How to Start a Motor Pool

January 2018, Government Fleet - Feature

by Roselynne Reyes - Also by this author

Illustration: Getty Images
Illustration: Getty Images

A common solution for agencies interested in increasing fleet utilization and reducing vehicle count is to pool vehicles together, allowing users to share assets instead of assigning them to specific users or departments. But setting up a motor pool can be a daunting task, especially if it means taking dedicated vehicles away from user departments. And once a motor pool is established, when is it successful?

Government Fleet spoke to fleet managers who oversee motor pools and compiled tips on how to start a motor pool and keep it running efficiently.

Before You Start

Is your fleet ready for a motor pool? Before starting one, it is important to determine need. Michael Scacco, fleet maintenance manager for the City of Stamford, Conn., noticed that some user departments were always low on vehicles, while others left vehicles sitting in their lot all day.

Steven Patterson, fleet manager for the City of Norfolk, Va., said his fleet looked at utilization records and staffing before deciding whether there was a need. The city didn’t need to add positions when launching its motor pool late last year. But it did make sure staff was ready to take on the additional work, including fuel, regular inspections, and washes.

Illustration: Getty Images
Illustration: Getty Images

Choose the Right Vehicles

When pooling fleet vehicles, the goal is to maximize utilization. Amanda Wilson, CAFM, fleet manager for Indiana University, suggested choosing vehicles that can be widely used. The university motor pool is open to faculty, staff, and students, and includes sedans, vans, service trucks, and even a 14-passenger mini bus. But eight- or nine-passenger SUVs are the most popular models.

It is also important to consider needs. Patterson noted that, if he were to start over, he would stick to hybrid vehicles, as plug-in vehicles require infrastructure investment.

The Experts

Steven Patterson
fleet manager, City of Norfolk, Va.
  • Motor pool consists of 6 vehicles: 3 hybrids, 2 electric vehicles, and one cargo van
  • Open to city employees
  • Started in: November 2016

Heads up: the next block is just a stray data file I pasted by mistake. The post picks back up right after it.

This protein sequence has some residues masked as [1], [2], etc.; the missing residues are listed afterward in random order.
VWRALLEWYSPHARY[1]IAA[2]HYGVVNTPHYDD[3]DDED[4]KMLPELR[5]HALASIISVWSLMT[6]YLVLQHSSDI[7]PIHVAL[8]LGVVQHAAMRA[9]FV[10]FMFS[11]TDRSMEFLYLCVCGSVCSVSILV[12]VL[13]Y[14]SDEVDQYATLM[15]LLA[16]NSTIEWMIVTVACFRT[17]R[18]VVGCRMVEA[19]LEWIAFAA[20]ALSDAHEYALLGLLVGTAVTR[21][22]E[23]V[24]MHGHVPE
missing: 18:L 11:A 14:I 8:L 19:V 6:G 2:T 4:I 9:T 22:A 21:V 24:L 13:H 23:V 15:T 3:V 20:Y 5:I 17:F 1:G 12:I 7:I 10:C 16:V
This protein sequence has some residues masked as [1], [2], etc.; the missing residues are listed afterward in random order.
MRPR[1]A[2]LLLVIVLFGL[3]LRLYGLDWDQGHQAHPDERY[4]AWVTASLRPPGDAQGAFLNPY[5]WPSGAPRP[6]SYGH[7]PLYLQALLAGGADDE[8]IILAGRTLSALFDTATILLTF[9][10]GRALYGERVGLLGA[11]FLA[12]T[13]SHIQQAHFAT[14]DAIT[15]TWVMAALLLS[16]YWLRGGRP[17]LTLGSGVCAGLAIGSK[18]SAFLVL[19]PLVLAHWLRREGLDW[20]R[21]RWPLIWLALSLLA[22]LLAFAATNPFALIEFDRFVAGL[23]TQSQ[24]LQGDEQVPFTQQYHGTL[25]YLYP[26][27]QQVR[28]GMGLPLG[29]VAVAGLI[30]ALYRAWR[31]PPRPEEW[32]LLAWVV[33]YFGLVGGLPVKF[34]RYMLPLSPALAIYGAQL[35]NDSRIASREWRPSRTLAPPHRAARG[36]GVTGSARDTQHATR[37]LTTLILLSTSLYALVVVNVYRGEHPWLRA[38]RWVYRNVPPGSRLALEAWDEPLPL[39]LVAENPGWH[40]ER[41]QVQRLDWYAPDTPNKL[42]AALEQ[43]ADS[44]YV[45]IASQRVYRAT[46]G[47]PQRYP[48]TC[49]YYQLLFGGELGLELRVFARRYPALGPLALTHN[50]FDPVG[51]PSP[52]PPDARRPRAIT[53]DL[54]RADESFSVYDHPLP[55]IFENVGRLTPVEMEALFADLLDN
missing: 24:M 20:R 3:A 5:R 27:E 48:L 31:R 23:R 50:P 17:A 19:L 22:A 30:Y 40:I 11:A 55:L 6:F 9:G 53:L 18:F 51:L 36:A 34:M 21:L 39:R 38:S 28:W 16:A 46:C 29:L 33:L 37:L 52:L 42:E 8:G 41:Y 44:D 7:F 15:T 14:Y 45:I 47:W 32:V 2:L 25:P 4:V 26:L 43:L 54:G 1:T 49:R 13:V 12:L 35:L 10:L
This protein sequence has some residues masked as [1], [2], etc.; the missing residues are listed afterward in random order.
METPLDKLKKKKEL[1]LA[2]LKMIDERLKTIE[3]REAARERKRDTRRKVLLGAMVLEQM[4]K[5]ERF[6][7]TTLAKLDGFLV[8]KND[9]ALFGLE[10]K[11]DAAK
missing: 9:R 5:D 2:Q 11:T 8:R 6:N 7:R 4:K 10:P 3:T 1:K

Michael Scacco
fleet maintenance manager, City of Stamford, Conn.
  • Motor pool consists of 29 vehicles
  • Open to city employees
  • Started in: June 2016
Amanda Wilson, CAFM
fleet services manager, Indiana University
  • Motor pool consists of 40-45 units, including sedans, SUVs, vans, and service trucks
  • Open to faculty, staff, and students
  • Insourced in: 2010

Utilize Technology

Times have changed, and the motor pool attendant with a key box filled with loose keys just isn’t efficient. Scacco recommended an automated key system, which eliminates the need for an on-site attendant and keeps everything organized.

“Whether you have 100 cars of 1,000, it can be tough to track utilization,” he said. “It takes out a lot of human error and it’s painless.”

The City of Norfolk also utilizes an automated key locker, but Patterson noted that fleet staff still serve an important role in the motor pool. Staff members conduct biweekly inspections for fuel, damage, and cleanliness inside and out.

Start Small

There is a time commitment in setting up a motor pool, but there is no minimum amount of vehicles required to start one. The City of Norfolk’s pool consists of six vehicles, which has allowed the agency to analyze what works and what does not. So far, the motor pool has received positive feedback, and Patterson envisions expanding the fleet moving forward. For now, the focus is on staying manageable.

It may be tempting to add vehicles if the pool is successful, but it is important to move slowly. Indiana University supplements its motor pool with rented vehicles when demand is high rather than adding vehicles to meet a short-term need.

Illustration: Getty Images
Illustration: Getty Images

Adjust as Necessary

This is not a static project. Once a motor pool is set up, fleets should see what does and doesn’t work. Wilson said the university fleet regularly surveys customers to see what they think about motor pool operations. Customers will regularly offer comments on specific staff members or on specific vehicles. In the past users did not like the handling of a certain vehicle, for example, so fleet chose different models moving forward.

The City of Stamford has also made major changes over time. The city began tracking utilization and found that, in some instances, several employees would check out vehicles and drive to the same conference instead of carpooling. Making stakeholders aware of how the fleet was being used increased city awareness about cutting fleet expenditures and reduced the motor pool from 89 vehicles to 29 vehicles over a year and a half.

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